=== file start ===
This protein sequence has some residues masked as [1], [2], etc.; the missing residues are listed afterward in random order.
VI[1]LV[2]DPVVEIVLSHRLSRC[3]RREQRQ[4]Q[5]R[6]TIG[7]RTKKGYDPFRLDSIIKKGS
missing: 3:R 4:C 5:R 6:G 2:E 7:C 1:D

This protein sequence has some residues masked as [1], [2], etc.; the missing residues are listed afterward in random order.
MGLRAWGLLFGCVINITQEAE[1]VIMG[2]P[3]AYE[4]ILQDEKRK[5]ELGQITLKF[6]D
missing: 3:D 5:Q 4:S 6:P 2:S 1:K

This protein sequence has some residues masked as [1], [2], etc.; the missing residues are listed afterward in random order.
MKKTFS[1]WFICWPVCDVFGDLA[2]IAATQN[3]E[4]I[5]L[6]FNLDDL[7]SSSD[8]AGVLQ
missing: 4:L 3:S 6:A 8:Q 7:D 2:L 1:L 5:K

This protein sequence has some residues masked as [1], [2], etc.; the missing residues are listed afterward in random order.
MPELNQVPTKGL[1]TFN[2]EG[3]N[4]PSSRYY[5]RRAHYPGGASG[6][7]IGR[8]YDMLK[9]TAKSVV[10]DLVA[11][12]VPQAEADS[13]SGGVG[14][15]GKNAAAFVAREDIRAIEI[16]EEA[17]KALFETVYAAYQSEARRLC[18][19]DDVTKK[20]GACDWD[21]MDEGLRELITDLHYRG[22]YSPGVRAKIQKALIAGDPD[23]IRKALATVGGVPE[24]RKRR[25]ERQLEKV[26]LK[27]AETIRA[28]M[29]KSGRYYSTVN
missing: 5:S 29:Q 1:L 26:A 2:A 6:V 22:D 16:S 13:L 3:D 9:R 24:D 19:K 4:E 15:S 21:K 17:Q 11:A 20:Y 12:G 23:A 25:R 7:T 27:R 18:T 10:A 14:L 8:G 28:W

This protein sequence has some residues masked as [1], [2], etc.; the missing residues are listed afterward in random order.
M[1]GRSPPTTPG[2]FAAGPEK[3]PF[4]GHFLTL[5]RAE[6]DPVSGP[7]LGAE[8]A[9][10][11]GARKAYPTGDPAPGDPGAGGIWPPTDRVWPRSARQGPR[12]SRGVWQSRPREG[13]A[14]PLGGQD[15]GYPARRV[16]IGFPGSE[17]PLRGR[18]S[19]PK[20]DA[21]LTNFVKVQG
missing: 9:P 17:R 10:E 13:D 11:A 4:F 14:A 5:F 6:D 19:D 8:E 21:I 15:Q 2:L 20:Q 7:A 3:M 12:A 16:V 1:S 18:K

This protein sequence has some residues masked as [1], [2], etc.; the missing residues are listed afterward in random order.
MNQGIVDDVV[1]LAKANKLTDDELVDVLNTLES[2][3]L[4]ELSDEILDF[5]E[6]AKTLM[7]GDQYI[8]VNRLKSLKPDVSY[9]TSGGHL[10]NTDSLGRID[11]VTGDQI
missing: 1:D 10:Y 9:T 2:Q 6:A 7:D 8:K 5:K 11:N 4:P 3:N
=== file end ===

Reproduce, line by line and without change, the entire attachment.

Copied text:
This protein sequence has some residues masked as [1], [2], etc.; the missing residues are listed afterward in random order.
VI[1]LV[2]DPVVEIVLSHRLSRC[3]RREQRQ[4]Q[5]R[6]TIG[7]RTKKGYDPFRLDSIIKKGS
missing: 3:R 4:C 5:R 6:G 2:E 7:C 1:D

This protein sequence has some residues masked as [1], [2], etc.; the missing residues are listed afterward in random order.
MGLRAWGLLFGCVINITQEAE[1]VIMG[2]P[3]AYE[4]ILQDEKRK[5]ELGQITLKF[6]D
missing: 3:D 5:Q 4:S 6:P 2:S 1:K

This protein sequence has some residues masked as [1], [2], etc.; the missing residues are listed afterward in random order.
MKKTFS[1]WFICWPVCDVFGDLA[2]IAATQN[3]E[4]I[5]L[6]FNLDDL[7]SSSD[8]AGVLQ
missing: 4:L 3:S 6:A 8:Q 7:D 2:L 1:L 5:K

This protein sequence has some residues masked as [1], [2], etc.; the missing residues are listed afterward in random order.
MPELNQVPTKGL[1]TFN[2]EG[3]N[4]PSSRYY[5]RRAHYPGGASG[6][7]IGR[8]YDMLK[9]TAKSVV[10]DLVA[11][12]VPQAEADS[13]SGGVG[14][15]GKNAAAFVAREDIRAIEI[16]EEA[17]KALFETVYAAYQSEARRLC[18][19]DDVTKK[20]GACDWD[21]MDEGLRELITDLHYRG[22]YSPGVRAKIQKALIAGDPD[23]IRKALATVGGVPE[24]RKRR[25]ERQLEKV[26]LK[27]AETIRA[28]M[29]KSGRYYSTVN
missing: 5:S 29:Q 1:L 26:A 2:A 6:V 22:D 16:S 13:L 3:D 9:R 24:D 19:K 4:E 15:S 21:K 17:Q 11:A 20:Y 12:G 23:A 25:R 7:T 27:R 18:T 10:A 14:L 8:G 28:W

This protein sequence has some residues masked as [1], [2], etc.; the missing residues are listed afterward in random order.
M[1]GRSPPTTPG[2]FAAGPEK[3]PF[4]GHFLTL[5]RAE[6]DPVSGP[7]LGAE[8]A[9][10][11]GARKAYPTGDPAPGDPGAGGIWPPTDRVWPRSARQGPR[12]SRGVWQSRPREG[13]A[14]PLGGQD[15]GYPARRV[16]IGFPGSE[17]PLRGR[18]S[19]PK[20]DA[21]LTNFVKVQG
missing: 9:P 17:R 10:E 13:D 11:A 4:F 14:A 5:F 6:D 19:D 8:E 21:I 15:Q 2:L 20:Q 7:A 3:M 12:A 16:V 1:S 18:K

This protein sequence has some residues masked as [1], [2], etc.; the missing residues are listed afterward in random order.
MNQGIVDDVV[1]LAKANKLTDDELVDVLNTLES[2][3]L[4]ELSDEILDF[5]E[6]AKTLM[7]GDQYI[8]VNRLKSLKPDVSY[9]TSGGHL[10]NTDSLGRID[11]VTGDQI
missing: 1:D 10:Y 9:T 2:Q 6:A 7:D 8:K 5:K 11:N 4:P 3:N